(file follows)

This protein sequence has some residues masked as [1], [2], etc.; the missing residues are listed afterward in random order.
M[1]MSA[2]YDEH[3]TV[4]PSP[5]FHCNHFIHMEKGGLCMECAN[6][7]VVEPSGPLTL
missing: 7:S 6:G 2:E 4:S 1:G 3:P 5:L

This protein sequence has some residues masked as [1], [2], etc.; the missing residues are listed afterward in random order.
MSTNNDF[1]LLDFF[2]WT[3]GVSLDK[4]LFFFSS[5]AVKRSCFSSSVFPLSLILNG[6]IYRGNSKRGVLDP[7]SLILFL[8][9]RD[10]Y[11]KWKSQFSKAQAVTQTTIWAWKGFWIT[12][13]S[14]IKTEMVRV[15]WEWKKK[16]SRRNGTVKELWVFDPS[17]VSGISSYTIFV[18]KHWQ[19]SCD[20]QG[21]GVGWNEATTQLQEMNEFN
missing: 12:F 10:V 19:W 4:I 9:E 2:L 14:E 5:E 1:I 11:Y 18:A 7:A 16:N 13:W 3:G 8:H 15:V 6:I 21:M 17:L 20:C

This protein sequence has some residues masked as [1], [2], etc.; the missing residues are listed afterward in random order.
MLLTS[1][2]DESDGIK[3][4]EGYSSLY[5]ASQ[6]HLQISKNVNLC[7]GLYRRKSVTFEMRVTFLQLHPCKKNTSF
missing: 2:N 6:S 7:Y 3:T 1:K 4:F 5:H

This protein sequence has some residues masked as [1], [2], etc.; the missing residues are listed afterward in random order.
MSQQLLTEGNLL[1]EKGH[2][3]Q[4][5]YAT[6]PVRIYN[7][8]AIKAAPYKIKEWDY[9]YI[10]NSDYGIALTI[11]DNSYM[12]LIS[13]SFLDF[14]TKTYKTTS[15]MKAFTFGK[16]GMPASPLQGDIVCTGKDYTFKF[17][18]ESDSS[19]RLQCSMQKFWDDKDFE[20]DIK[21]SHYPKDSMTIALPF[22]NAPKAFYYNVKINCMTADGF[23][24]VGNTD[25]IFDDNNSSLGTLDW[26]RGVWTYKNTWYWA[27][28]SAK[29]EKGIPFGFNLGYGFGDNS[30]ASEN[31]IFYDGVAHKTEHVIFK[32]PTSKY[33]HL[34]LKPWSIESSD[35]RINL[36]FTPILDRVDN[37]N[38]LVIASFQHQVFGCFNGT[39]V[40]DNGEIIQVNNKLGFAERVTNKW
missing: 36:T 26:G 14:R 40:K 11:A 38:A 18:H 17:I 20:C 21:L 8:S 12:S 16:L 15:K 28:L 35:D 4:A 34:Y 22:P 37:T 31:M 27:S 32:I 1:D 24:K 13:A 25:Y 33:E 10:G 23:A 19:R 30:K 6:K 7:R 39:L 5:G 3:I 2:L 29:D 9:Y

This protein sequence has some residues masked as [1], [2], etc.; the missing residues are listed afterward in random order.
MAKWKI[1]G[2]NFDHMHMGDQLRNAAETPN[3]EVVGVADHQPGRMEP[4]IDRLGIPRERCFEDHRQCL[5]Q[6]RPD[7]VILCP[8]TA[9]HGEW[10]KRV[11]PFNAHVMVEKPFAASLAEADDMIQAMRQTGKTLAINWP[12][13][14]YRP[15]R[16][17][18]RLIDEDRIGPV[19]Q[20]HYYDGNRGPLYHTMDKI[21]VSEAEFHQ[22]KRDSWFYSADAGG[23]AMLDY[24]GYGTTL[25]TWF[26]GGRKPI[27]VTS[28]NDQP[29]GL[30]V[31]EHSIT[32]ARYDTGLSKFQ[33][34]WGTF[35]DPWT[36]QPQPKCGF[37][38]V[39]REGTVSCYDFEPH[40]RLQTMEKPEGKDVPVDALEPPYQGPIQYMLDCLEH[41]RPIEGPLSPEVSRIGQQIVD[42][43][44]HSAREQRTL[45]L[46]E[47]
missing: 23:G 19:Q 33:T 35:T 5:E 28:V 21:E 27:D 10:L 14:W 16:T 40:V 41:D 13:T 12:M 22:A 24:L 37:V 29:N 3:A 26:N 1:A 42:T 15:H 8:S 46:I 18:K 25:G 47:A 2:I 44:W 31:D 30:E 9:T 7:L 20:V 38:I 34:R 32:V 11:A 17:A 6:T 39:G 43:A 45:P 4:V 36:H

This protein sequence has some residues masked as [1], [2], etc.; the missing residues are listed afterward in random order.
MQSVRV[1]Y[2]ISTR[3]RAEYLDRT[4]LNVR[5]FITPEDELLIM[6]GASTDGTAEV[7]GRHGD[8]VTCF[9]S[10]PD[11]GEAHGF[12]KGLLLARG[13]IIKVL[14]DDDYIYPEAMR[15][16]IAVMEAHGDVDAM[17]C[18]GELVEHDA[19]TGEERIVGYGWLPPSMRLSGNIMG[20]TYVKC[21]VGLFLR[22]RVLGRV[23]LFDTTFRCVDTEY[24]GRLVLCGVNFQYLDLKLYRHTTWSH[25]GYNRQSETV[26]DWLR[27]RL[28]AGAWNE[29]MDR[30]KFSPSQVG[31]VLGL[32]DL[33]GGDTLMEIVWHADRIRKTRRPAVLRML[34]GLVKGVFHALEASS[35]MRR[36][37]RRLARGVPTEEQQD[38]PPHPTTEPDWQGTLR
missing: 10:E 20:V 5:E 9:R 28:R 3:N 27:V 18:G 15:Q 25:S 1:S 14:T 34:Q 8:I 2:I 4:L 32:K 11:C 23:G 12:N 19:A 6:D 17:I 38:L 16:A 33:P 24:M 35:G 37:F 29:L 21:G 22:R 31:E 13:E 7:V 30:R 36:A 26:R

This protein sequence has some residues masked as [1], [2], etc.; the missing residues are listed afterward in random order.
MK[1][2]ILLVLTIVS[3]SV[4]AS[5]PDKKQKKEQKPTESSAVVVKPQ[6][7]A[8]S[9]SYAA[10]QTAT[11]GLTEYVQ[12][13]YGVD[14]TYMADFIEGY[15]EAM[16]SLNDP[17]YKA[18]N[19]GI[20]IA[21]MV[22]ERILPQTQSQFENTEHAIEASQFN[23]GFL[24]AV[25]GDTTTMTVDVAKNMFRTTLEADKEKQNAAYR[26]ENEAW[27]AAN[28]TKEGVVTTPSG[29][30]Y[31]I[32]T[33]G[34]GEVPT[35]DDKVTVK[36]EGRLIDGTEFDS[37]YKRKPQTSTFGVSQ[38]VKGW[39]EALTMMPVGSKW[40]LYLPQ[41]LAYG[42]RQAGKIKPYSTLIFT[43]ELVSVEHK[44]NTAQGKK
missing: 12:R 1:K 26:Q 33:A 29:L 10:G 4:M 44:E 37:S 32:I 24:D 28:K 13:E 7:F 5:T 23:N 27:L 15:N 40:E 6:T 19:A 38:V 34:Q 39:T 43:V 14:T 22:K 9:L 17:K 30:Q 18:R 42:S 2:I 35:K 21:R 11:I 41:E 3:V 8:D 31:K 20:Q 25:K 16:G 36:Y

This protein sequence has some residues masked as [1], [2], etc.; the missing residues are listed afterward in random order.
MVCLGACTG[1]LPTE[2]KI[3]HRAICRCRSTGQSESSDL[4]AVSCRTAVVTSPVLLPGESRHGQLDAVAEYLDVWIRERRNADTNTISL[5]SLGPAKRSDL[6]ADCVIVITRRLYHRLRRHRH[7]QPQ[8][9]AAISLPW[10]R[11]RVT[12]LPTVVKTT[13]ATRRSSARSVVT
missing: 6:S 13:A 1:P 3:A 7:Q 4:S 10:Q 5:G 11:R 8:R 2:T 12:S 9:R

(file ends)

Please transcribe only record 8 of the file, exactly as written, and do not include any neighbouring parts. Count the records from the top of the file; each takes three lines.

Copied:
This protein sequence has some residues masked as [1], [2], etc.; the missing residues are listed afterward in random order.
MVCLGACTG[1]LPTE[2]KI[3]HRAICRCRSTGQSESSDL[4]AVSCRTAVVTSPVLLPGESRHGQLDAVAEYLDVWIRERRNADTNTISL[5]SLGPAKRSDL[6]ADCVIVITRRLYHRLRRHRH[7]QPQ[8][9]AAISLPW[10]R[11]RVT[12]LPTVVKTT[13]ATRRSSARSVVT
missing: 6:S 13:A 1:P 3:A 7:Q 4:S 10:Q 5:G 11:R 8:R 2:T 12:S 9:R